How to ask for a C-section whilst giving birth - even if you are refused one

Operating room nurse showing newborn to mother while c-section is being performed in the background
Mums are being urged to speak up for their right to choose a C-section -Credit:Getty Images/Westend61

NHS Inform states that roughly a third of all babies in the UK are born through caesarean delivery, with about half of these procedures being planned.

Yet, there persists a strong negative outlook on elective C-sections, with frequent reports of women being denied this surgery despite expressing their preference for it.

Made In Chelsea's former star Louise Thompson exclusively shared an excerpt from her new book, Lucky: Learning To Live Again, with the Mail on Sunday. She detailed her traumatic birth experience in 2021 when she welcomed her son Leo, saying: "I was refused a C-section and nearly bled to death after my womb tore."

34 year old Thompson eventually underwent an emergency C-section, required numerous blood transfusions, and developed post-traumatic stress disorder (PTSD) as a result of her terrifying ordeal.

However, there now seems to be some hope on the horizon, as a parliamentary inquiry into birth trauma was kickstarted this week.

It is calling for a national strategy to better maternity care, emphasising that women frequently perceive themselves as being "treated as an inconvenience". The inquiry demands respect for women's birth preferences.

But why does some negativity persist towards electing to have a caesarean, and how can expecting mums speak up for their right to choose this procedure?

Louise Thompson
Made in Chelsea's Louise Thompson has bravely opened up about how she was reportedly 'refused' a C-section whilst giving birth -Credit:Getty

"Every pregnant woman is different, and their individual needs and preferences should play the most important role in planning the birth of their baby," advises Dr Ranee Thakar, president of the Royal College of Obstetricians and Gynaecologists (RCOG).

"If someone is considering a caesarean birth or has questions or anxieties regarding birth, they should tell their healthcare professional as soon as possible. Personal feelings, concerns and opinions are all important and should be respected by healthcare professionals when discussing birth plans."

She emphasises that a planned caesarean is a surgical procedure, with its own benefits and risks which need to be weighed against those of a planned vaginal birth.

Dr Shazia Malik, a consultant obstetrician and gynaecologist at The Portland Hospital, part of HCA UK, comments: "There has historically been a stigma around elective caesarean sections, often characterised by the outdated notion of being 'too posh to push'. However, this attitude fails to recognise the multitude of valid reasons a woman may need or choose to have a planned C-section."

"Every pregnancy is different," Malik notes, "and there are numerous medical and personal factors that can make an elective C-section the safest or most appropriate option for both mother and baby. Ultimately, the goal should be a safe and positive birth experience."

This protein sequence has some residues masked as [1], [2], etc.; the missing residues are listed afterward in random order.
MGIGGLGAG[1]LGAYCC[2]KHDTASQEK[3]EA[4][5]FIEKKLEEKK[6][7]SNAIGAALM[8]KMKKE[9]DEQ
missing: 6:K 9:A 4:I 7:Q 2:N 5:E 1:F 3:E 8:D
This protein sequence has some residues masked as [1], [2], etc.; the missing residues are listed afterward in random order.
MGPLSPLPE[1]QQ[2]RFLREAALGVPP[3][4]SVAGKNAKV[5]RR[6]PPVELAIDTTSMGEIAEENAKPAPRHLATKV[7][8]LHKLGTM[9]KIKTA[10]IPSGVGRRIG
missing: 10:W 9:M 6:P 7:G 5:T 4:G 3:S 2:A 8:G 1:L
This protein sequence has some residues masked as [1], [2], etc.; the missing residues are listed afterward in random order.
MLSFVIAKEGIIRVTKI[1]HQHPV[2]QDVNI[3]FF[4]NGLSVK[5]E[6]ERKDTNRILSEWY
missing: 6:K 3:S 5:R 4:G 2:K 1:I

Malik encourages expectant mothers to "openly discuss their hopes, fears and preferences around delivery" with their healthcare providers early in the pregnancy journey, emphasising: "It's crucial women feel empowered to have these conversations without judgment. As obstetricians, we want to work in partnership with expectant mothers, providing the necessary support so mothers-to-be can make a fully informed choice."

Amina Hatia, a midwife and manager at Tommy's, the pregnancy research and baby loss charity, is a staunch advocate for the availability of elective C-sections as an option for all expectant mothers. "No decisions about your pregnancy and birth should be made without your informed consent, based on the best evidence," Hatia said.

"These discussions should always cover the benefits, risks, alternatives, and how you feel about the options."

"Sadly though, not all women are listened to or supported. They are not always able to ask questions and access the support they need to make a choice about the best birth option for them."

"There is also societal pressure, partly because of the promotion of unrealistic ideals, such as 'the best way to give birth', or the perception that someone is 'too posh to push'. This fails to take into account the complex needs of pregnant women who may have had a previous traumatic experience, that has affected how they view birth and what they feel safe with."

Hatia encourages women who feel their concerns are being ignored to seek further advice. "Write down any questions you may have and don't be afraid to ask those questions," she recommends.

"If you don't understand the answers, ask for it to be explained again until it makes sense to you and you feel safe in making a decision that is right for you."

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